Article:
@di- I've search all over my site and I can't see anywhere really that I over link internally or otherwise with my EMD terms. If I'm missing something please feel free to elucidate. The one page with the 60 photo slide and associated atl & desc tags is gone. I turned it into a youtube movie, and asked a close blues guitar friend of mine who I do his website for free if he'd let me use his bands music for my videos. So now it's a little livelier and I can monetize it, plus G gets their cut. Win/win/win, you'd think, but I'll probably get dinged for some other stupid over seo reason...."you wanted to improve your page" BANG! YOU'RE GONE!
| 1:45 am on Apr 19, 2013 (gmt 0)|
BTW, here was their exact reply
|Dear site owner or webmaster of XYZ, |
We received a request from a site owner to reconsider XYZ for compliance with Google's Webmaster Guidelines.
We reviewed your site and found no manual actions by the webspam team that might affect your site's ranking in Google. There's no need to file a reconsideration request for your site, because any ranking issues you may be experiencing are not related to a manual action taken by the webspam team.
Of course, there may be other issues with your site that affect your site's ranking. Google's computers determine the order of our search results using a series of formulas known as algorithms. We make hundreds of changes to our search algorithms each year, and we employ more than 200 different signals when ranking pages. As our algorithms change and as the web (including your site) changes, some fluctuation in ranking can happen as we make updates to present the best results to our users.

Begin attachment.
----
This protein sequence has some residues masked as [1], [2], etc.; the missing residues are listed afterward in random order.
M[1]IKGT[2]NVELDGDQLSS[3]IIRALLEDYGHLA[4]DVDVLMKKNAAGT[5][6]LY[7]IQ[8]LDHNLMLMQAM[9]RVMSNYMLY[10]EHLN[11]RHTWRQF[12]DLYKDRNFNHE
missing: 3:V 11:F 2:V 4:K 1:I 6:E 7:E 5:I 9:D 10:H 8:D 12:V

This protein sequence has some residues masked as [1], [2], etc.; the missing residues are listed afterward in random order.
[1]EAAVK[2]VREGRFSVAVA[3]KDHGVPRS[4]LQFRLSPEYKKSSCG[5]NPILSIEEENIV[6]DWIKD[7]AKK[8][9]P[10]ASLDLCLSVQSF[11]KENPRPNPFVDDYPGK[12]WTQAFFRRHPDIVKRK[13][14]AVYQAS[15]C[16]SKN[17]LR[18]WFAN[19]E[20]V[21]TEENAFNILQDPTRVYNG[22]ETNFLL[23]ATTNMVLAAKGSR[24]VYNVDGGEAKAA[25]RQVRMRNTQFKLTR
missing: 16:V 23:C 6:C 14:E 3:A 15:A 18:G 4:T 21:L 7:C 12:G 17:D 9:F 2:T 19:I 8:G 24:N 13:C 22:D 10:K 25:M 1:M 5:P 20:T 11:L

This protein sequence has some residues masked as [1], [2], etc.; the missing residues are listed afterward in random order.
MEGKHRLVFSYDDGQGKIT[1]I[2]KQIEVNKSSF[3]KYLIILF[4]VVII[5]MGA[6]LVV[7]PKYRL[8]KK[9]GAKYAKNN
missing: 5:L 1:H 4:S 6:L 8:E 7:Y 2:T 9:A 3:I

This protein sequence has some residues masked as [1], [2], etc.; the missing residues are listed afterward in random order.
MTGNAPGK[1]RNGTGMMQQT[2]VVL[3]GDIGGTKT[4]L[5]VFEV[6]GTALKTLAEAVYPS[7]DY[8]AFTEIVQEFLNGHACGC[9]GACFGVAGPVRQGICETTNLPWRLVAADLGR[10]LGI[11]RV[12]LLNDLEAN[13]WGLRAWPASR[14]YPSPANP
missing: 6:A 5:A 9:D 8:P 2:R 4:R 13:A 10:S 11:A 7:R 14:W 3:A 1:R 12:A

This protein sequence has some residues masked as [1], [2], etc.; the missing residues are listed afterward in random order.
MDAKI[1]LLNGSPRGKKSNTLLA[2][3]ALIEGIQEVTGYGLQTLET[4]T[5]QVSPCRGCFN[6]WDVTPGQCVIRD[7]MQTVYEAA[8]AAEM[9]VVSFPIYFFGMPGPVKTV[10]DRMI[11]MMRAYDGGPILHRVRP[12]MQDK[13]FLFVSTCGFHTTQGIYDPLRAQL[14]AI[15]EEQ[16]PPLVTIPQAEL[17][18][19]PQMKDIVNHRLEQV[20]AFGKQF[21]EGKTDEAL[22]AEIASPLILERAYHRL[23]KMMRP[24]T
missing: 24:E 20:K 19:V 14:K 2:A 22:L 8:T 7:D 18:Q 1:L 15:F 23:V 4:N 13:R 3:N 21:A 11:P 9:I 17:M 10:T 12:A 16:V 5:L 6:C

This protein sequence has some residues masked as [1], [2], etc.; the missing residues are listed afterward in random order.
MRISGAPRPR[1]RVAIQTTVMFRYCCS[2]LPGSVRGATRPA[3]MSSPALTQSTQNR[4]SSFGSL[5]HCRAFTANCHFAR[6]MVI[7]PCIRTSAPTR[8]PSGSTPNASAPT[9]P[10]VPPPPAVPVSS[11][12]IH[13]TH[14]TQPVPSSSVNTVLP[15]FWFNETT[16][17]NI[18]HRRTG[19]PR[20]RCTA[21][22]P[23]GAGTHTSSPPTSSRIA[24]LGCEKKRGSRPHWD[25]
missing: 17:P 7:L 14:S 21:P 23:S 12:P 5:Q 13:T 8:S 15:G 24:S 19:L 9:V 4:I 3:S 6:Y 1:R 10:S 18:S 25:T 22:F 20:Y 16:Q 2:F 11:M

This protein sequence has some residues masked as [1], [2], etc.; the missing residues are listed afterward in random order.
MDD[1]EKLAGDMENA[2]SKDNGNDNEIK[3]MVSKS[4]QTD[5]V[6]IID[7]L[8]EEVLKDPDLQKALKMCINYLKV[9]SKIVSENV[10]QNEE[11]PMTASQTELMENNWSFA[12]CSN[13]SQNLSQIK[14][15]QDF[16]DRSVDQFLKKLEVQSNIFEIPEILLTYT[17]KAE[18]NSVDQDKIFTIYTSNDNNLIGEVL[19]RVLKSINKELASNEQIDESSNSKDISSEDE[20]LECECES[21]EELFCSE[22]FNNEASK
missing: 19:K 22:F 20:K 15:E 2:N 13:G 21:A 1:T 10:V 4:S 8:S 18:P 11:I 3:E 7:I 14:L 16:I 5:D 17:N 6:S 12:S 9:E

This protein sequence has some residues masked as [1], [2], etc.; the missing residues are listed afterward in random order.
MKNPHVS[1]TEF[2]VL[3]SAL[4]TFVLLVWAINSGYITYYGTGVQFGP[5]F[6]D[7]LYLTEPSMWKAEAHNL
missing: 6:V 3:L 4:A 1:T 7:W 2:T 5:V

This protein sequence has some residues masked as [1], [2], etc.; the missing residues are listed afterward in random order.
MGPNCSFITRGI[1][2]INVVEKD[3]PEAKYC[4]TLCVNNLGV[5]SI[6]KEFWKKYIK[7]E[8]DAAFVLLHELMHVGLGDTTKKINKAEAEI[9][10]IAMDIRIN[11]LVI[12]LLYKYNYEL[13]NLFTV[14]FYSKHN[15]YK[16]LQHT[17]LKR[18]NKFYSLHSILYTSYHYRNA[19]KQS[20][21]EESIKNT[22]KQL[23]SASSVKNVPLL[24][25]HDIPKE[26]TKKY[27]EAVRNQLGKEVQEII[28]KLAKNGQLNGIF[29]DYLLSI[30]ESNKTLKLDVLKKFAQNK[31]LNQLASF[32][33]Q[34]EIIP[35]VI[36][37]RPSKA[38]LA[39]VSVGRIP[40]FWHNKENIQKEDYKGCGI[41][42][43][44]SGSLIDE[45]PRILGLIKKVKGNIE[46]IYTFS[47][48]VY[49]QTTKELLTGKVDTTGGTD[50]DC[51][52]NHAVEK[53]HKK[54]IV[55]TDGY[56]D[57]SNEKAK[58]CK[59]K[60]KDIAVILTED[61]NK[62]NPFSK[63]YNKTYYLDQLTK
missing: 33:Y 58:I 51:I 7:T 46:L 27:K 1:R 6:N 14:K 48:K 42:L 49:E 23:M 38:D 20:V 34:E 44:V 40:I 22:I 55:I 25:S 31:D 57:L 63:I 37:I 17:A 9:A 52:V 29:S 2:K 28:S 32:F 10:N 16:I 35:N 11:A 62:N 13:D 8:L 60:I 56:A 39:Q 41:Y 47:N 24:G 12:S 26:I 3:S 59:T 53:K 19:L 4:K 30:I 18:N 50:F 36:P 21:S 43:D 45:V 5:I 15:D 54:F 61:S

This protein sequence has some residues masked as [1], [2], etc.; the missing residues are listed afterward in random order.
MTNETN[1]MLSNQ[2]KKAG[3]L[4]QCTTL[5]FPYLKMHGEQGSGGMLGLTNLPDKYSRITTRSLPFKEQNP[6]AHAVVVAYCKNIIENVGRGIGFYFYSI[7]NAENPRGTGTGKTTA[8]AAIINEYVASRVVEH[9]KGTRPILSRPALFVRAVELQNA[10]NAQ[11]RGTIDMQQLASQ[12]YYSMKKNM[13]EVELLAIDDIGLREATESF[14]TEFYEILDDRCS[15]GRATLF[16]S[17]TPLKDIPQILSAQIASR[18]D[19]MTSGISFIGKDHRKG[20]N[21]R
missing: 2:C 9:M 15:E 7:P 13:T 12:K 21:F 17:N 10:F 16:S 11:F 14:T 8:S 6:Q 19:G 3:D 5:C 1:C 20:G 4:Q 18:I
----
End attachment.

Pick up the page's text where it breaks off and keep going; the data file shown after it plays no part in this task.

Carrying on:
If you've experienced a change in ranking which you suspect may be more than a simple algorithm change, there are other things you may want to investigate as possible causes, such as a major change to your site's content, content management system, or server architecture. For example, a site may not rank well if your server stops serving pages to Googlebot, or if you've changed the URLs for a large portion of your site's pages. This article has a list of other potential reasons your site may not be doing well in search.
If you're still unable to resolve your issue, please see our Webmaster Help Forum for support.
Google Search Quality Team
| 3:04 am on Apr 19, 2013 (gmt 0)|
For several pages I am now seeing a minus 40 penalty. very relevant & useful pages that were previously at #1, now #1 on page 4. Anyone remember what that one was for?
I just wanted to add that I have NEVER paid for a link, EVER! In fact, I've never thought much about links. I did find several links from nasty #*$! sites placed there by a competitor who runs an MFA version of my site. He is an SEO "company" "owner" too. Black hat SEO I'm guessing. Just wondering if this guy is at it again and what's the best way to discover bad links.
One page that was 950 the other day in now -10, top of page two and hanging there. It was always #1 or 2.
| 12:19 pm on Apr 19, 2013 (gmt 0)|
I was affected by this penalty in the past. What I've done:
- checked the content of the pages (I've found 2-3 paragraphs in entire site copied by mistake by my content writer). I've deleted them;
- I've modified the internal links structure (very stuffed) - every page with about 15-20 links to other pages;
After a month, no effect in SERPs.
I've decided to change my domain -> redirect. I've changed the website theme, I've minimized once again the internal links (the sidebar and 4 related links at the end of the article).
I've performed the redirect and the positions have returned to previous ones.
So far (5+ months) everything looks normal and the website performs good.
This penalty is not determined by links (I am almost sure about that), is determined by an internal problem of the site (copied content / internal keyword rich anchor texts etc.)